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The 50th Anniversary of One of the Greatest and Most Controversial NFL Plays Ever

The 50th anniversary of one of the most incredible NFL plays ever came with a sad note as we learned of the passing of Hall of Fame Pittsburgh Steelers running back Franco Harris. Harris, 72, passed away on December 20, three days before he was supposed to attend a ceremony commemorating this epic game-winning play over the Oakland Raiders and the retirement of his jersey number. Harris’ immortalized game-winning touchdown is also one of the most controversial plays in NFL history, with some wondering if the play should have been ruled an incomplete pass based on the rules and regulations at the time. Regardless, the Steelers, in what was their first divisional game in 25 years, would emerge victorious with a score of 13-7 (via CBS Sports):

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Harris was inducted into the Pro Football Hall of Fame in 1990.

"The entire team at the Pro Football Hall of Fame is immensely saddened today," Hall of Fame president Jim Porter said in a statement. "We have lost an incredible football player, an incredible ambassador to the Hall and most importantly, we have lost one of the finest gentlemen anyone will ever meet. Franco not only impacted the game of football, but he also affected the lives of many, many people in profoundly positive ways. 

"The Hall of Fame and historians everywhere will tell Franco's football story forever. His life story can never be told fully, however, without including his greatness off the field. 

"My heart and prayers go out to his wife, Dana, an equally incredible person, a special friend to the Hall and someone who cares so deeply for Franco's Hall of Fame teammates."

Harris was a rookie when he made the "Immaculate Reception" on Dec. 23, 1972, against the Oakland Raiders in one of the most iconic plays in NFL history. However, his introduction into the NFL as the No. 13 overall pick that year was a gauntlet. Franco told CBS Sports in April of 2021 that his "welcome to the NFL" moment came when he was on the receiving end of a hard hit on special teams during the preseason. Then, his regular season-debut against John Madden's Raiders was a different animal entirely as he described the notable uptick in speed and violence "was on a scale I've never seen before." It may have taken Harris a few weeks to get his feet under him in the NFL, but once he did it was off to the races, rushing for 115 yards and a touchdown on 19 carries in a Week 5 win over the Oilers.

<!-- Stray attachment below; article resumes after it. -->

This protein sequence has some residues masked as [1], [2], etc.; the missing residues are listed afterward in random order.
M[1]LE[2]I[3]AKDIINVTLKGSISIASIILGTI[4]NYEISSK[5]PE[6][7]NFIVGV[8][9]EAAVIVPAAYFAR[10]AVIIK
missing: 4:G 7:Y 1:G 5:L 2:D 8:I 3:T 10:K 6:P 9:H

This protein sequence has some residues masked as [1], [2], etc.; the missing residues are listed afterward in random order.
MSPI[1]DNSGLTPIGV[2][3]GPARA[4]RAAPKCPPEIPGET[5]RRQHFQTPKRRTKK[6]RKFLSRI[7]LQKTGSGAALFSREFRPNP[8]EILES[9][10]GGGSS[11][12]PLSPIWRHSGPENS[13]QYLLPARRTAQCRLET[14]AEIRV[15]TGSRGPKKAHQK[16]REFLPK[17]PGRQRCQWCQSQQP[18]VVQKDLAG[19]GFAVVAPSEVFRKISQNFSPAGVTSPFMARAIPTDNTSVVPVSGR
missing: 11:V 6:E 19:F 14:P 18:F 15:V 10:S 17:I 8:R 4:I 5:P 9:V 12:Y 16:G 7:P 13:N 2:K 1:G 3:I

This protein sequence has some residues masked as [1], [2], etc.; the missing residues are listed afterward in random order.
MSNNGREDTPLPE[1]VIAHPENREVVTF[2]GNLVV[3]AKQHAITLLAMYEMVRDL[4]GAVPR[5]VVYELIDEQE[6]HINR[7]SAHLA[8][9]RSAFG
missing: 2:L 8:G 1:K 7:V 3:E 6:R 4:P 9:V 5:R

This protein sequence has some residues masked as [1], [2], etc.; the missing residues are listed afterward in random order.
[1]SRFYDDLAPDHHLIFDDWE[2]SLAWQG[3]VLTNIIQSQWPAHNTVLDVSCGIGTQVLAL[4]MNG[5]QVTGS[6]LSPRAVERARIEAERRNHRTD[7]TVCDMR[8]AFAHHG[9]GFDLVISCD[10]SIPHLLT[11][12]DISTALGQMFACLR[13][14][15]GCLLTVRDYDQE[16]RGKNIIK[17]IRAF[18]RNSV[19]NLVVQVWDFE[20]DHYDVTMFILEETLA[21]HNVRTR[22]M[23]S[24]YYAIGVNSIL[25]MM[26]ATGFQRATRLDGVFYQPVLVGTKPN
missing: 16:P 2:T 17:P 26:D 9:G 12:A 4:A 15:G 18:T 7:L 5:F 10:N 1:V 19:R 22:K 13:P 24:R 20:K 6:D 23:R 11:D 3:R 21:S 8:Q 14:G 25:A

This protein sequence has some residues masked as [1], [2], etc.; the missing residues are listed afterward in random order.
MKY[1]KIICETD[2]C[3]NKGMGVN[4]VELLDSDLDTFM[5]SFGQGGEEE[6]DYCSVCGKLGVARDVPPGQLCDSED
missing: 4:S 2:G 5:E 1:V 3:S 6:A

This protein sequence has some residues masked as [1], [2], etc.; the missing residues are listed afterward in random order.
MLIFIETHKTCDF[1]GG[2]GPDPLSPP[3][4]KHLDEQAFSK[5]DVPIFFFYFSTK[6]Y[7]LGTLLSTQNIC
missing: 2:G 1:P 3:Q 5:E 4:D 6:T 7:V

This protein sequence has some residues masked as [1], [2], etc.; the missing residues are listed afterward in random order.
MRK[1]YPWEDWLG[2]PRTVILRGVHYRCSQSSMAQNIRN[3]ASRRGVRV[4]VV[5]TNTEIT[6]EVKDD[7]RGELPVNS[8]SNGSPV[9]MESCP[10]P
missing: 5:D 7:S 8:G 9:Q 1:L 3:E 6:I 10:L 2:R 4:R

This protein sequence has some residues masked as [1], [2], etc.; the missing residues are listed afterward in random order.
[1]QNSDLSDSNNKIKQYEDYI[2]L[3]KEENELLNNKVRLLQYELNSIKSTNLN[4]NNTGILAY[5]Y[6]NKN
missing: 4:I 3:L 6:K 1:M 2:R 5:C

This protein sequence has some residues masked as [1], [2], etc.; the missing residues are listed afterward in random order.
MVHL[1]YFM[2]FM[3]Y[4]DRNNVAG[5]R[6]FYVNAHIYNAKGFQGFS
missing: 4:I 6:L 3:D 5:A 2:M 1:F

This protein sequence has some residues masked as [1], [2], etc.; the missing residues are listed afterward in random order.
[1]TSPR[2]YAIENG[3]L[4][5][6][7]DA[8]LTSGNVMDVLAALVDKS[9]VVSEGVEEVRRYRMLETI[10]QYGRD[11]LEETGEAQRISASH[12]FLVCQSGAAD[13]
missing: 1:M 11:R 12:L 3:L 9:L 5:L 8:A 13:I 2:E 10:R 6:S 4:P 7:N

"First 100-yard game, first NFL touchdown," Harris said of his breakout performance. "And went on to make over 1,000 yards and made Rookie of the Year. Who would have thought that? But there were some trying times my rookie season, and luckily I was able to get through those trying times. Then the rest of the '70s is really kind of history. … We went on to become the worst football team of all time, to what I'm going to say — and I know there's going to be some controversy on this — to the greatest football team of all time."

The success of that 1972 Steelers club generated a buzz around the organization that is still felt today and Harris was at the center of it all.

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Then-quarterback Terry Bradshaw, who is also enshrined in Canton, threw a pass to wide receiver John Fuqua but bounced off the helmet of Raiders safety Jack Tatum. But Harris caught the ball before it hit the ground, leading to the “Immaculate Reception.” Raiders coach John Madden, also in the Pro Football Hall of Fame, was not pleased with the officiating, as some thought the ball hit Fuqua’s hand first, which would have killed the play. 

While the Steelers didn’t win the Super Bowl that year, falling to the undefeated 1972 Dolphins team, the start of their ‘Steel Curtain’ dominance earned them four Super Bowls during this decade. The Immaculate Reception is viewed as the start of the vicious rivalry between the Raiders and the Steelers that spanned the better part of ten years. 

Mr. Harris was there for all of them, and he ended his career with four championship rings, 12,000-plus yards rushing, selected for the NFL’s 1970 All-Decade team, and a nine-time NFL Pro-Bowler.

On Christmas Eve, the Raiders return to Heinz Field (I’m never calling it Acrisure Stadium) to take on the Steelers.

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